Macro Final Exam Study Guide
Macro Final Exam Study Guide Eco2013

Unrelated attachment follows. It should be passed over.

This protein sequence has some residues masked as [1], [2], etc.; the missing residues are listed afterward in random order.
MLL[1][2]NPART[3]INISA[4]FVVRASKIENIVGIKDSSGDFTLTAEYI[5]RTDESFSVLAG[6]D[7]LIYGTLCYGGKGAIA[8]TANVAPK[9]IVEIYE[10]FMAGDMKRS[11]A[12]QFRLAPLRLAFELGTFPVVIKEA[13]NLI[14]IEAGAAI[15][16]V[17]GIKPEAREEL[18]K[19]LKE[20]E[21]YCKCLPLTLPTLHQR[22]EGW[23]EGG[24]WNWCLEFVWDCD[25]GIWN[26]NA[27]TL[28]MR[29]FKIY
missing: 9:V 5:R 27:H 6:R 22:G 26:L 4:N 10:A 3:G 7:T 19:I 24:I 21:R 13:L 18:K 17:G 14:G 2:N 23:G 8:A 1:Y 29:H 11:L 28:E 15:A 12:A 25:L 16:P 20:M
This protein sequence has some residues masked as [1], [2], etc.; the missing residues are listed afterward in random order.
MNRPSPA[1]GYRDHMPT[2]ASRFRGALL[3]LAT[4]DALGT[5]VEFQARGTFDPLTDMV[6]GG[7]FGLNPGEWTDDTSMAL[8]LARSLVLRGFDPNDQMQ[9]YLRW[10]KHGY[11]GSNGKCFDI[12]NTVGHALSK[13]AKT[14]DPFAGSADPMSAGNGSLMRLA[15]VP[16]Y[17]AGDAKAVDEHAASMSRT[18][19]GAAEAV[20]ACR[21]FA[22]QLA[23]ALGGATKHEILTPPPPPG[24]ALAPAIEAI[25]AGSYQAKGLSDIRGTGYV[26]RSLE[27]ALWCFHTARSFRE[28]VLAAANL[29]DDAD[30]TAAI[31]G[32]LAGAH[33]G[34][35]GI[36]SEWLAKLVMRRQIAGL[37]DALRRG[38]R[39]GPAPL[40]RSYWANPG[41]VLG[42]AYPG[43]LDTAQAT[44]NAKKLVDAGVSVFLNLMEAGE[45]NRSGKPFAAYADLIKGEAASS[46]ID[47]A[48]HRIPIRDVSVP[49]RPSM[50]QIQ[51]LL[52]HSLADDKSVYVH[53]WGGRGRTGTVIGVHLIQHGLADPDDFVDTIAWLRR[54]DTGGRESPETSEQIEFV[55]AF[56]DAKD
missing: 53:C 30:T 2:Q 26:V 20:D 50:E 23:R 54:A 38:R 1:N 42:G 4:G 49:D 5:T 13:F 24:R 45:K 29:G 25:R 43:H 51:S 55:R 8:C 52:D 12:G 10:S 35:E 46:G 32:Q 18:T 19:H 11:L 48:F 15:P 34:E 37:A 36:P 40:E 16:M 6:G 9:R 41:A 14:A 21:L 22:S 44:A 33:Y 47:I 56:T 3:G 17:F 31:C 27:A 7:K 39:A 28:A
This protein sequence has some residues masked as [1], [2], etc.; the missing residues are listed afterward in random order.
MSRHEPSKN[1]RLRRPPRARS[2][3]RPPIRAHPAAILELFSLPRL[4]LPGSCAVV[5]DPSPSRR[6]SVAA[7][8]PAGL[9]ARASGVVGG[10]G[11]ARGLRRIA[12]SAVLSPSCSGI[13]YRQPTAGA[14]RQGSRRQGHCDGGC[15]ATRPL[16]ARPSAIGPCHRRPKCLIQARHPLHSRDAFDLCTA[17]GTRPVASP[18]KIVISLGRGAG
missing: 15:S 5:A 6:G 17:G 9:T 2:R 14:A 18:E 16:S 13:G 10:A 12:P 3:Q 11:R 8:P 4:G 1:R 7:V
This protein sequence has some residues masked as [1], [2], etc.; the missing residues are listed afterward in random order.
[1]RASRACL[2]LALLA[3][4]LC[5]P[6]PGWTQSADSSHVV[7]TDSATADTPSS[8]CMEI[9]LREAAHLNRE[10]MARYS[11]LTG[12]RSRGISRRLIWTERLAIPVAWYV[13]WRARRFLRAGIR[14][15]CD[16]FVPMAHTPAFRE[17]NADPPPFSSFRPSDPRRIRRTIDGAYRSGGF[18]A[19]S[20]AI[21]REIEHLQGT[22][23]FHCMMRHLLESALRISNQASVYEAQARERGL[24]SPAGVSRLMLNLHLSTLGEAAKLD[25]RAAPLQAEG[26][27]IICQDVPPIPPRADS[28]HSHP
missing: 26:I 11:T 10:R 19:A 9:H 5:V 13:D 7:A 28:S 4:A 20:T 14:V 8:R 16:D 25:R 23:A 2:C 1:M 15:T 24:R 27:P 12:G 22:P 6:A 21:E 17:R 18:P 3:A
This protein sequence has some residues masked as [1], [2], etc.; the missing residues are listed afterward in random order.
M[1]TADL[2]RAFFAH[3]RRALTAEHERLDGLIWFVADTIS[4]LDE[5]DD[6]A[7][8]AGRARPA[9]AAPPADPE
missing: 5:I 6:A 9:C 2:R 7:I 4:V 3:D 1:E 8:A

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Final Exam Study Guide Chapter 1: Life is getting better, not worse (Look at the positive changes) o Life expectancy o Health o Income o Education o Entertainment What is Economics? o The study of how individuals make choices under scarcity Scarcity: The concept that there is less of a good freely available from nature than people would like (Time, money, textbooks) Necessitates rationing, or allocating goods to those who want them most (first come/first serve, price) Leads to competitive behavior Resources o An input used to produce an economic good Human Resources (Human Capital) Intelligence, endurance, kindness Physical Resources (Physical Capital) Pencils, paper, laptop Natural Resources (NOT Natural CapitalNot man-made) Gold, iron 8 Guideposts to the Economic Way of Thinking o 1. Resources are scarce so decision makers must make trade-offs No such thing as a free lunch Opportunity Cost When you make a decision to do one thing, everything needed for that decision can not now be used for any other alternative Ex: An hour of your time, where to spend money o 2. Individuals are rational; they try to get the most from their limited resources Try to get the greatest benefit from the least possible cost What is rational for one person may not be rational for everybody o 3. Incentives Matter; Choice is influenced in a predictable way by changing incentives Ex: As price goes up, producers are willing to make more, but customers are less willing to buy o 4. Individuals make decisions at the margin Marginal Benefits vs. marginal costs Perform a cost-benefit analysis (examples in notes) o 5. Information helps us make better choices, but it is costly to acquire We sometimes make decisions without perfect information The bigger the decision, the more information we are likely to acquire Buying a new pencil vs. buying a new car o 6. Beware of secondary effects Indirect impacts of an event or policy that may not be easily and/ or immediately observable Pitbull on the subway in a shoulder bag o 7. The value of a good or service is subjective Whoever owns an item creates the value for it Voluntary trade creates value o 8. The test of a theory is its ability to predict If real world events are consistent with a theory, then the theory is valid Positive vs. Normative Economics o Positive: The scientific study of what is; testable “It’s 45 degrees outside” o Normative: Judgments about what people think “ought to be”; not testable “It’s too cold outside” 4 Pitfalls to Avoid in Economic Thinking o 1. Violation of the ceteris paribus principle Ceteris Paribus: All other things constant Ex: “If the price of eggs goes up, people will buy less… ceteris paribus.” NOT during Easter o 2. Good intentions do not guarantee desirable outcomes Ex: suicide warnings on antidepressant medicine o 3. Association is not causation Just because two things happen together does not mean one causes the other Often an unseen third variable o 4. Fallacy of composition False belief that what is true for one might be true for all If one person stands at a football game, they will see better; but if everyone stands, not everyone will see better Microeconomics vs. Macroeconomics o Micro: Focuses on how human behavior affects the conduct of affairs within individually defined units o Macro: Focuses on how human behavior affects outcomes in larger markets Chapter 2: Trade Creates Value (only with voluntary trade) o Ex: The Candy Trading Game o Both parties are better off when they engage in voluntary trade Creation of Wealth o If people become rich through voluntary exchange (creating something that everyone wants to buy), it makes everyone richer Don’t hate the rich. Private Property Rights o 1. The right to exclusive use of the property and the right to deny people from using it o 2. Legal protection against invasion from other individuals o 3. The right to sell, transfer, exchange or mortgage the property o Incentives of private property rights 1. Incentive to use resources in ways that are considered beneficial to others You will make more money by using your property for what the majority wants 2. Private owners have an incentive to care for and manage what they own People take better care of what they own than what they share with others 3. Private owners have an incentive to conserve for the future When you share, you want to use everything so the other person can’t. When it’s only yours, you will save it for when you really need it. 4. Private owners have an incentive to make sure their property does not damage other’s property They don’t want to be responsible for any damage. o Lack of property rights lack of economic progress Production Possibilities Curve (PPC) o Outlines all possible combinations of total output that could be produced within an economy The amount of productive resources must be fixed The amount of technical knowledge must be given to us The use of resources must be full and efficient o Efficient points: on the curve o Inefficient points: below the curve o Unobtainable points: above the curve *Graphs are in notes* o Factors that shift the PPC 1. A change in the economy’s resource base Changing how an economy invests (investing now is more efficient for the future) 2. Changes in technology Determines the amount of output we can generate with our limited resources 3. A change in the rules under which an economy functions Ex: Imposing trade barriers reduces economic growth and shifts the PPC inward 4. Changes in work habits Ex: Working harder shifts the curve out Law of Comparative Advantage o The total output of a group of individuals, an entire economy or a group of nations will be greatest when the output of each good is produced by whoever has the lowest opportunity cost Ex: Bill Gates should not do his own dishes because he can hire someone to do it for much cheaper while he does something that makes him more money Economic Organization o Every economy asks: What will be produced? How will it be produced? For whom will it be produced? o Capitalism: A system of economic organization where productive resources are owned privately and the goods and resources are allocated through market process Market Organization: private parties make their own decisions and plans with the guidance of market prices Private individuals making decisions for themselves o Socialism: A system of economic organization where ownership and control of the means of production rest with the state/governor and resource allocation is determined by centralized planning Collective Decision Making: Relies on public sector decision making to resolve basic economic questions Economic Freedom o Economic Freedom of the World Scale Determines how free each country is based on how likely they are to make their own decisions Bluer countries are more free Redder countries are less free Shows a strong relationship between economic freedom and quality of life o Capitalism is similar to natural selection: when individuals make decisions for themselves regarding use of resources, they are more likely to make decisions that will create economic growth and keep customers happy in order to maximize their success More Freedom o Socialism: suffers from an information problem as in the government does not know everyone’s preferences at every point so it is hard for them to determine who will get the most benefit from resources Less Freedom Chapter 3: The Demand Curve and the Law of Demand o There is an inverse/ negative relationship between the price of a good and the quantity that buyers are willing to purchase Downward sloping curve Consumer Surplus o The difference between the maximum amount of money consumers would be willing to pay and the amount that they actually pay Area below the demand curve but above price (1/2bxh) There will never be negative consumer surplus Demand vs. Quantity Demand o Quantity demanded Changes move ALONG the curve (right/left) Buying a different quantity because the price changes o Demand Changes shift the WHOLE curve Caused by a change in anything that affects demand other than the price Ask yourself why you are buying more/less? Shifters of demand Change in consumer income o If you have more money, you will buy more normal goods (goods you tend to like) and less inferior goods (goods you only buy because they are cheap and you are poor). Change in number of consumers o When there are more people, demand is higher Change in the price of a related good o When the price of a substitute increases, demand of the actual good increases (Chicken vs. beef) o When the price of a compliment good goes up, demand goes down (cereal and milk) Change in expectations o If the future price is expected to increase, current demand increases and also the opposite Expected change in income o If you expect your future income to increase, your current demand will increase because you know you’ll be able to pay it off Change in consumer tastes and preferences (popularity) o When a media star is popular, the demand for their tickets and merchandise increases The Supply Curve and the Law of Supply o There is a direct relationship between the price of a good or service and the amount that suppliers are willing to produce If the price goes up, sellers are willing to sell more (quantity supplied increases) Upward sloping curve Producer Surplus o The difference between the minimum price suppliers are willing to accept and the price they actually receive o Producer surplus will never be lower than zero o Area above the supply curve but below price (1/2b x h) Supply vs. Quantity Supplied o Quantity Supplied Changes move ALONG the curve Caused by a change in the price of the good o Supply Changes SHIFT the whole curve Caused by a change in anything that affects supply other than the price of the good Shifters of supply 1. A change in resource price o If the price of a resource increases, supply decreases 2. A change in technology o If technology increases, supply/production increases 3. A change in nature and politics o Depends on what the change is Bad weather decreases supply Good weather increases supply 4. A change in taxes o As taxes increase, supply decreases Elasticity o Inelastic: Changes in quantity are not sensitive to changes in price Steep curve If price changes, quantity of demand does not change Perfectly inelastic: you buy the same amount of the item no matter how much the price changes Vertical line o Elastic: changes in quantity are sensitive to changes in price Flatter curve If the price changes, the quantity of demand changes more drastically Perfectly elastic: If the price goes up at all, you will buy none; if the price goes down at all, you will buy an infinite amount Horizontal line Market Equilibrium o When the conflicting forces of supply and demand are in balance Where the demand curve and supply curve intersect o Economically efficient because there is no excess demand or supply Excess supply: Quantity supplied > quantity demanded Excess demand: Quantity demanded> Quantity supplied Move the price to eventually reach equilibrium Changes in Demand: o Demand increases when price increases o Demand increases when quantity increases Changes in Supply o Supply increases when price decreases o Supply increases when quantity increases Changes in Both Demand and Supply o 1. Take it one statement at a time A. Does it affect demand or supply? B. Is demand/ supply increasing or decreasing C. Does it affect price nd quantity? o 2. Repeat steps A-C for the 2 statement o 3. Add effects together o *Apply the rules from supply/ demand individually in order to solve the statements Invisible Hand Principle o The tendency for people, while pursuing their own interests, to promote the economic well-being of society Ex: Waitresses Chapter 6: Role of Government o 1. Protect individuals and their property rights o 2. Provide goods that cannot be easily provided by the market Debate among economists regarding this role because, just because the government gets involved, does not mean things will get better When the government takes over, it can lead to a government failure. Size and Growth of the U.S. Government o Indicated by government expenditures as a percentage of U.S. GDP Has been steadily increasing o Where is the government spending our money? Federal Spending Medicare and Health Social Security National Defense State and Local Spending Education Public Welfare and Health Administrative Expenses Transfer Payments: Transfers of income from some individuals to others Giving money to another group of people just because they are in that group o Ex: Taking money from young people and giving it to older people About 50% of total government spending Economics of Voting o 1. Rational Ignorance Effect: a rational individual can have little or no incentive to acquire the information needed to cast an informed vote For most people, the marginal cost of voting outweighs the marginal benefit of voting o 2. Median Voter Theory: The idea that a vote maximizing politician in a two party system will be close to the middle so that there is little difference between candidates and the preference of the median voter will be represented Politicians want to be closer to the middle of conservative and liberal to maximize voters o When the Political Process Works When voters pay in proportion to the benefits they receive from a particular policy, productive projects will be passed and unproductive projects will not be passed When benefits outweigh the costs for most, the plan will be passed o When the Political Process Does Not Work Special Interest Effect Special Interest Groups forming to lobby the government for benefits Benefits a small group with minimal costs to a larger group Logrolling o Politicians trading votes in order to get their legislation passed (Offering to vote for someone else’s policy in order for them to vote for yours) Pork-Barrel Legislation o State representatives adding their own stipulations to national bills that will benefit them locally through the finances of the federal government The president can not take out their additions without vetoing the whole bill that he initially proposed Shortsightedness Effect Politicians favor policies that generate immediate benefits with long-term and not immediate costs Everyone keeps letting the next guy worry about debt Rent Seeking Individuals and groups spend their time lobbying and trying to gain political favors instead of bettering their production methods or working on their job. Lack of Profit Move Unlike private firms, the public sector/ government lacks the incentive to produce efficiently o Private firms see their benefits and personally get hurt if they act inefficiently o The government could loose funding if they act efficiently or gain funding if they say they can not work with what they have (acting inefficiently) Chapter 7: Taking the Nation’s Economic Pulse Gross Domestic Product: The market value of all final goods and services produced within a country during a specific time o Market Value: Goods and services are weighted according to the purchase price Total spending is added to get the annual GDP o Final Goods and Services: purchased by the ultimate (last) user Intermediate goods/services: purchased for resale or to produce something else Intermediate goods are not counted in GDP because their value is included once it’s a final good o Production: Only produced goods/services are included in GDP (not transfers of money) o Within a country: GDP only counts what is produced in the country o During a specific period: GDP only counts what is produced in 2016, not what is sold How to measure GDP o Expenditure approach (Y=C+I+G+NX) GDP= consumption+ private investment+ Government consumption and investment+ Net exports (exports- imports) o Resource cost-income approach Employee compensation (54.6%) Proprietors’ income (7.7%) Rent (3%) Corporate Profits (12.4%) Interest Income (3.2%) Indirect Business Taxes (7.4%) Depreciation (13.3%) Net income of foreigners (-1.6%) Gross National Product: Total market value of all goods and services produced by the citizens of a country o Includes production done by citizens abroad Adjusting for Price Changes o Nominal values: values expressed in current dollars o Real values: Values that have been adjusted for the effects of inflation Calculating real values Real= Nominal x (PI base year/ PI current year) Price Index: Measures the cost of purchasing a market basket at one time in relation to the cost of purchasing the same basket during an earlier time o PI= Cost of the bundle in the current year/ cost in the base year Consumer Price Index: Indicator of general level of prices; designed to measure the impact of price changes on a typical bundle purchased by households GDP Inflator: Reveals the cost during the current period of purchasing the items included in GDP; broader than CPI because it includes goods purchased by government and businesses Limitations of GDP o Excludes non-market production (domestic) o Excludes the underground economy o Excludes leisure and human costs (physical risk and time) o Difficulties measuring quality variation and introduction of new goods o Excludes the cost of harmful side effects Per Capita GDP o GDP/Population o General indicator of living standards (high economic freedom often correlates to high Per Capita GDP) Chapter 8: Economic Fluctuations, Unemployment and Inflation Business Cycle: Fluctuations in the general level of economic activity (Graph of Real GDP vs. Time) o Moves in cycles and is measured by changes in real GDP and unemployment rate o Expansion: growing GDP and declining unemployment o Peak (boom): the height of the expansion phase o Contraction: characterized by falling GDP and rising unemployment o Trough: The lowest point of the contraction phase o Recession: A decline in GDP for 6 months (2 quarters) Extended recession o Depression: A prolonged and severe recession Labor Market o Employed: If someone has worked full-time or part-time in the past week or is on vacation or sick leave o Unemployed: A person who is not currently employed but is actively seeking employment or waiting to start or return to a job If neither of these, they are not in the labor market (or under 16 or institutionalized) o Civilian Labor Force: Number of people age 16 or older who are employed or unemployed Unemployed + Employed o Labor Force Participation Rate: Percent of population age 16 or older who is in the civilian labor force Civilian labor force/ population 16 and older o Unemployment rate: Percentage of people in the labor force who are unemployed Unemployed/ Civilian labor force o Employment/ population ratio: Percent of population age 16 and over who are employed Employed/ population 16 and older Unemployment o Frictional Unemployment: Unemployment from changes in the economy and imperfect information that prevent workers from being immediately matched with existing jobs They will find a job but it may take a little while o Structural Unemployment: Unemployment due to structural characteristics of the economy that prevent the matching of available jobs to available workers There are people that want to work and jobs available, but the potential workers lack the necessary skills o Cyclical Unemployment: Unemployment due to recessions and inadequate labor demand People have the skills and want to work, but there are no jobs High during recessions Negative during expansions o Places with higher worker benefits have higher unemployment because they don’t want to hire new people (it’s too costly) Natural Rate of Unemployment: The normal rate when the economy is operating at a sustainable rate of output o What the economy can maintain for a long time, not the highest output o Natural = Frictional + Structural unemployment o Affected by structure of the labor force and public policy Actual Rate of Unemployment o Actual= Frictional +Structural+ Cyclical Unemployment o During expansion: Natural >Actual o During recession: Natural < Actual Affected by Cyclical Unemployment Full Employment: Occurs when the economy is experiencing the highest rate of output that it can sustain o Exists when the economy is operating at the natural rate of unemployment Potential Output: The level of output that can be achieved and sustained in the future given that we are operating at the natural rate of unemployment (full) o Expansion: Actual Output> Potential output o Recession: Actual output< Potential output Inflation: An increase in the general level of prices (percent change in prices) o Causes the value of the dollar to decrease o High and variable inflation causes Reduced investment Distorted information delivered by prices Less productive use of resources o Caused by: Demand rising faster than supply Rapid increase in the money stock Hyperinflation Chapter 9: An introduction to Basic Macroeconomic Markets The Labor Market o Price= wage (w) o Quantity= employment (E) o Labor Demand Businesses demand labor Downward sloping because as wage decreases, employers want to hire more As demand increases, the employment and wage increase As demand decreases, the employment and wage decrease o Labor Supply Workers supply labor Upward sloping because as wage increases, people are more likely to work As supply increases, employment increases and wage decreases As supply decreases, employment decreases and wage increases Loanable funds market o Market that coordinates the borrowing and lending decisions of business firms and households Borrowing money from the bank is demanding money Putting money in the bank is supplying money o Price= real interest rate (r) o Quantity= amount saved or invested (Q ) s,I o Demand for Loanable Funds (investment) Downward sloping because as the interest rate decreases, firms will want to borrow more money Increase in investment: demand curve shifts right Decrease in investment: demand curve will shift left o Supply of loanable funds (savings) Upward sloping because, as the interest rate increases, people will want to save more and spend less Increase in savings: supply curve shifts right Decrease in savings: supply curve shifts left Interest Rate o Nominal interest rate: the percentage of the amount borrowed that must be paid to the lender in addition to the repayment of the principle o Real interest rate: The interest rate for inflation (real cost of borrowing and lending money) R= i – pi (inflation) o Interest rate and inflation When the actual rate of inflation is greater than anticipated, borrowers gain and the lenders lose When the actual rate of inflation is less than anticipated, the lenders gain and the borrowers lose o Interest rate and bond prices Inversely related The foreign exchange market: market in which the currencies of different countries are bought and sold o Appreciation: An increase in the value of a currency relative to foreign currencies o Depreciation: A reduction in the value of a currency relative to foreign currencies o Price= price of foreign currency o Quantity= the amount of foreign currency o Demand for foreign currency Imports+ Capital outflows (domestic money invested abroad) Downward sloping because as the dollar appreciates, people can import more and invest more in other countries o Supply of foreign currency Exports + capital inflows (foreign money that is invested domestically) Upward sloping because, as the dollar depreciates, foreign countries will demand more domestic exports and will invest more domestically o Equilibrium When supply of foreign currency equals demand Trade deficit: imports> exports Trade surplus: exports > imports Aggregate goods/ Services market: includes all final goods (goods that enter GDP) o Price= Price index (PI) o Quantity= real GDP (Y) o Aggregate Demand Relationship between the price level and the quantity of domestically produced goods and services people are willing to purchase Downward sloping because, as price level goes gown, quantity demanded goes up A lower price increases the purchasing power of your money A lower price will lead to a lower real interest rate, which increases consumption and investment A lower price will make domestically produced goods less expensive relative to foreign goods o Aggregate Supply Relationship between a nations price level and the quantity of goods supplied by its producers Short Run Aggregate Supply Curve (SRAS) Some things are fixed Upward sloping because an increase in the price level will improve the profitability of the firms and increase profit Profit= revenue-cost o In the short run, many costs are fixed Long-run Aggregate Curve (LRAS) Everything can change Vertical because, in the long run, people have time to adjust so a higher price level will increase costs just as much as it increases revenue Profit won’t change in the long run because, as you increase price, producers will increase your costs Where SRAS = LRAS: actual price level = expected price level o Short-run equilibrium When the aggregate demand (AD) and the SRAS intersect o Long-Run equilibrium When the aggregate demand, SRAS and LRAS intersect When we correctly anticipate price level No expansion or recession o When real GDP> potential output, we are at expansion o When real GDP < potential output, we are in recession Chapter 10: Working with Our Best Aggregate Demand and Aggregate Supply Model Anticipated changes are foreseen early enough to adjust and unanticipated changes are not Shifters of Aggregate Demand o 1. Changes in Real Wealth Increase in real wealth: shifts AD curve right (increases) Decrease in real wealth: shifts AD curve left (decreases) o 2. Changes in the real interest rate Interest rate rises: AD curve shifts left Interest rate falls: AD curve shifts right o 3. Changes in the expectations of businesses and households about the future Optimism: Shifts AD curve right Pessimism: Shifts AD curve left o 4. Changes in the expected rate of inflation Expected to increase: AD curve shifts right Expected to decreases: AD curve shifts left This makes sense because people will buy more now if it is EXPECTED to increase and buy more later if it is EXPECTED to decreases o 5. Changes in income abroad Foreign income increases: AD curve shifts right Foreign income decreases: AD curve shifts left o 6. Changes in exchange rates Dollar appreciates: AD curve shifts left Dollar depreciates: AD curve shifts right Shifters of Aggregate Supply o Permanent Changes (shifters of LRAS and SRAS) 1. Change in resource base Resource base increases, LRAS increases Resource base decreases, LRAS decreases 2. Change in the level of technology Technology increases, LRAS increases Technology decreases, LRAS decreases 3. Change in institutional arrangements that affect productivity Positive: LRAS increases Negative: LRAS decreases o Temporary changes (shifters of only the SRAS) Change in resource prices Resource price increases, SRAS shifts left (recession) Resource price decreases, SRAS shifts right (expansion) Change in the expected rate of inflation Expected inflation increases, SRAS shifts left Expected inflation decreases, SRAS shifts right Supply Shocks (an unexpected event that temporarily affects aggregate supply) Negative: SRAS decreases Positive: SRAS increases Anticipated changes in long-run aggregate supply o Causes both the LRAS and SRAS to shift in the same direction Unanticipated changes in aggregate demand o Causes both the AD and the SRAS to shift in opposite directions o Know how to recognize what the short term and long term affects of a situation will be on the graphs Unanticipated changes in short-run aggregate supply o Only shifts the SRAS curve and it shifts back to its original position These are always temporary changes Chapter 11: The Keynesian View and Historical Perspective Classical vs. Keynesian Economics o Classical: belief that the market and resource prices are flexible and allow the economy to self-correct fairly quickly (F.A. Havek) Says Law: supply creates demand so production matters o Keynesian: belief that market and resource prices are inflexible so the market is unable to quickly correct itself (John Maynard Keynes) Demand creates supply so spending matters People do things for reasons we may not understand sometimes (animal spirits) Why prices and wages are inflexible Wages: Trade unions and large corporations enter into long-term contracts Bosses would rather fire people than lower wages during a recession Prices: It takes work for the prices to change o Menu Costs: The costs of changing prices Marginal Propensity to Consume (MPC) o MPC= additional consumption/ additional income The Expenditure Multiplier (M) o M= 1/(1-MPC) o A change in expenditures will have a greater impact than the initial change o For the multiplier to be effective, it must come from resources that otherwise would not have been used Ex: The economy is poorer from paying people to break windows Budget Deficits and Surpluses o Increasing the budget deficit increases the debt faster o Decreasing our budget deficit increases our debt slower o Balanced budget: government revenues (taxes) are equal to the government expenditures (T=G) Budget Deficit: Government expenditures are greater than taxes (T<G) Budget Surplus: Taxes are greater than government spending (T>G) o Causes that change the size of the deficit or surplus 1. A reflection of the state of the economy Recession: Taxes go down because people are making less money; government spending goes up because more people are collecting unemployment benefits budget deficit Expansion: Taxes go up because income increase, government spending goes down because less people are unemployed Budget surplus 2. Discretionary Fiscal Policy Deliberate changes in the tax policy and/ or government spending designed to affect the budget deficit or surplus Keynesian view: o Expansionary Fiscal Policy: Increase government spending or reduce taxes to bring the economy out of a recession by increasing AD Unfortunately, this Increases the size of the budget deficit o Restrictive Fiscal Policy: Decrease government spending or increase taxes to bring the economy down from an expansion by decreasing AD Reduces the size of the budget deficit Keynesians believe in the counter cyclical policy (not balancing the budget) o A policy that moves the economy in the opposite direction from the forces of the business cycle Recession: Expansionary policy We’ll be able to pay back deficits when we have surplus Expansion: Restrictive Policy Use surplus in the good times to pay back the deficits to balance over a long time period o Timing Problems of Fiscal Policy 1. Recognition lag: Our ability to forecast a recession/ expansion is extremely limited 2. Administrative lag: Change in fiscal policy requires legislative action, which takes time 3. Impact lag: Change in fiscal policy will not have an immediate impact in the economy When timed incorrectly, fiscal policy will increase economic instability Automatic Stabilizers o Built in features that automatically promote a budget deficit during a recession and a budget surplus during an expansion without a change in policy 1. Unemployment Compensation Recession: When unemployment goes up, taxes decrease and government spending increases Budget deficit Expansion: When unemployment goes down, taxes increase and government spending decreases Budget surplus 2. Corporate Profit Tax Recession: Corporate profits decrease so taxes decrease Expansion: Corporate profits increase so taxes increase 3. Progressive Income Tax Recession: Everyone’s income decreases so their taxes decrease Expansion: Everyone’s income increases so their taxes increase Chapter 12: Fiscal Policy: Incentives and Secondary Effects Classical Economists believe in crowding-out o A reduction in private spending due to higher interest rates generated by budget deficits financed through government borrowing Recession Expansionary fiscal policy (government spending increases and taxes decreases) Higher budget deficit Financed through higher government borrowing Demand for loanable funds increases Higher real interest rate Decrease in consumption and investment Increase in capital inflows The dollar appreciates Net exports decline Fiscal policy fails to bring the economy out of a recession New Classical View of Fiscal Policy: Ricardian Equivalence o Belief that a tax reduction financed with government debt will exert no effect on aggregate demand because people will know that higher future taxes are coming and decide to save their money Based on the permanent income hypothesis Keynesian’s Paradox of Thrift o When many people drastically increase their savings and reduce consumption, total savings will actually decrease Savings increase Spending decreases Production decreases People get laid off They have less money to save o Problem with fiscal policy Politicians have a tendency to overuse expansionary policy especially during election time higher debt What Keynesians and Classicals agree on o 1. Proper timing is crucial and hard to achieve o 2. Automatic stabilizers do help redirect the economy o 3. Fiscal policy is less potent than originally thought Taxes and Economic Growth o High taxes decrease growth High tax rates discourage work effort and productivity High tax rates reduce capital formation People stop buying the more efficient products because they are more expensive High tax rates encourage people to purchase goods that are less desired, just because they are tax deductible (they get taxed less because their “profit” is less) Supply Side Economics o The belief that changes in the marginal tax rate will exert important effects on aggregate supply A lower tax rate will give people incentive to work more If the lower tax rate is believed to belong term, both the LRAS and the SRAS will shift Supply side economics is a long-term growth oriented strategy, not a short-run stabilization tool Chapter 13: Money and the Banking System Three functions of money o 1. Medium of exchange Used to buy goods and services It is more efficient to use money than to search for a trade Fiat money: Money that has no intrinsic value o 2. A store of value An asset that will allow people to transfer purchasing power from one period to the next Liquid assets: Assets than can be easily and quickly converted to purchasing power o 3. A unit of amount A measurement used by most people to post prices and keep track of revenues and costs The value of money o Determined by the demand relative to supply o M1: currency + checkable deposits + traveler’s checks Most liquid form of money o M2: M1+ savings deposits + time deposits (less than $100,000) + money market mutual funds Broader, less liquid definition of money Economists who stress the store value of money prefer M2 The Central Bank o An institution that regulates the banking system and controls the money supply o The Federal Reserve system is the Central Bank in the US Carries out regulatory policies and conducts monetary policies o Definitions Bank reserves: vault cash + deposits from the banks into the Fed Fractional reserve banking system: A system that permits banks to hold reserves of less than 100% against deposits Banks loan out fractions of your money and charge an interest rate higher than what you are getting for keeping your money there Required reserves: the minimum amount of your money that a bank is required by law to keep on hand to back up its deposits (decimal) Different than RRR Federal Deposit Insurance Corporation (FDIC): A federal corporation that insures deposits up to $250,000 How banks create money o Required Reserve Ratio: percentage of deposits that banks are required to hold as reserves (percentage) o Excess reserves: When the bank holds on to more than the RRR instead of loaning out the maximum they are allowed to o Potential Deposit Expansion (money multiplier): The maximum potential increase in the money supply as a ratio of new reserves injected into the banking system 1/RRR (inverse) o Actual Deposit Multiplier: New currency will not expand money supply by as much as the potential multiplier indicates because the effects of the deposit multiplier will be reduced if 1. People decide to hold onto some of their money instead of depositing it into a bank 2. Banks fail to use all of the new excess reserves to extend loans The Federal Reserve System o Instructed by congress to conduct monetary policy in a manner that promotes 1. Full Employment Recession: The Fed uses the expansionary monetary policy to increase the money supply to stimulate the economy Expansion: The Fed uses the restrictive monetary policy to make the money supply decrease 2. Price Stability Inflation causes a lot of problems so the Fed is instructed to promote monetary stability These goals are difficult to time correctly Recognition Lag Administrative Lag Impact Lag o Federal Open Market Committee 5 out of the 12 bank presidents and the 7 Board of Governors members Determines the Fed’s policy with respect to the purchase and sale of government bonds o How the Fed controls the money supply 1. Open market operations When the Fed wants to increase the money supply, it buys bonds When the Fed wants to decrease the money supply, it sells bonds 2. Reserve Requirements When the Fed wants to increase the money supply, it lowers reserve requirements When the Fed wants to decrease the money supply, it raises reserve requirements 3. Extension of loans Discount rate: interest rate that the Fed charges banks to borrow funds Federal Funds rate: interest rate that banks charge each other to borrow from each other When the Fed wants to increase the money supply, it extends more loans by lowering the discount rate When the Fed wants to decrease the money supply, it extends less loans by raising the discount rate 4. Changing the interest paid on excess bank reserves When the Fed wants to increase the money supply, it reduces the interest rate paid on excess reserves held in the Fed When the Fed wants to decrease the money supply, it increases the interest rate paid on excess reserves held in the Fed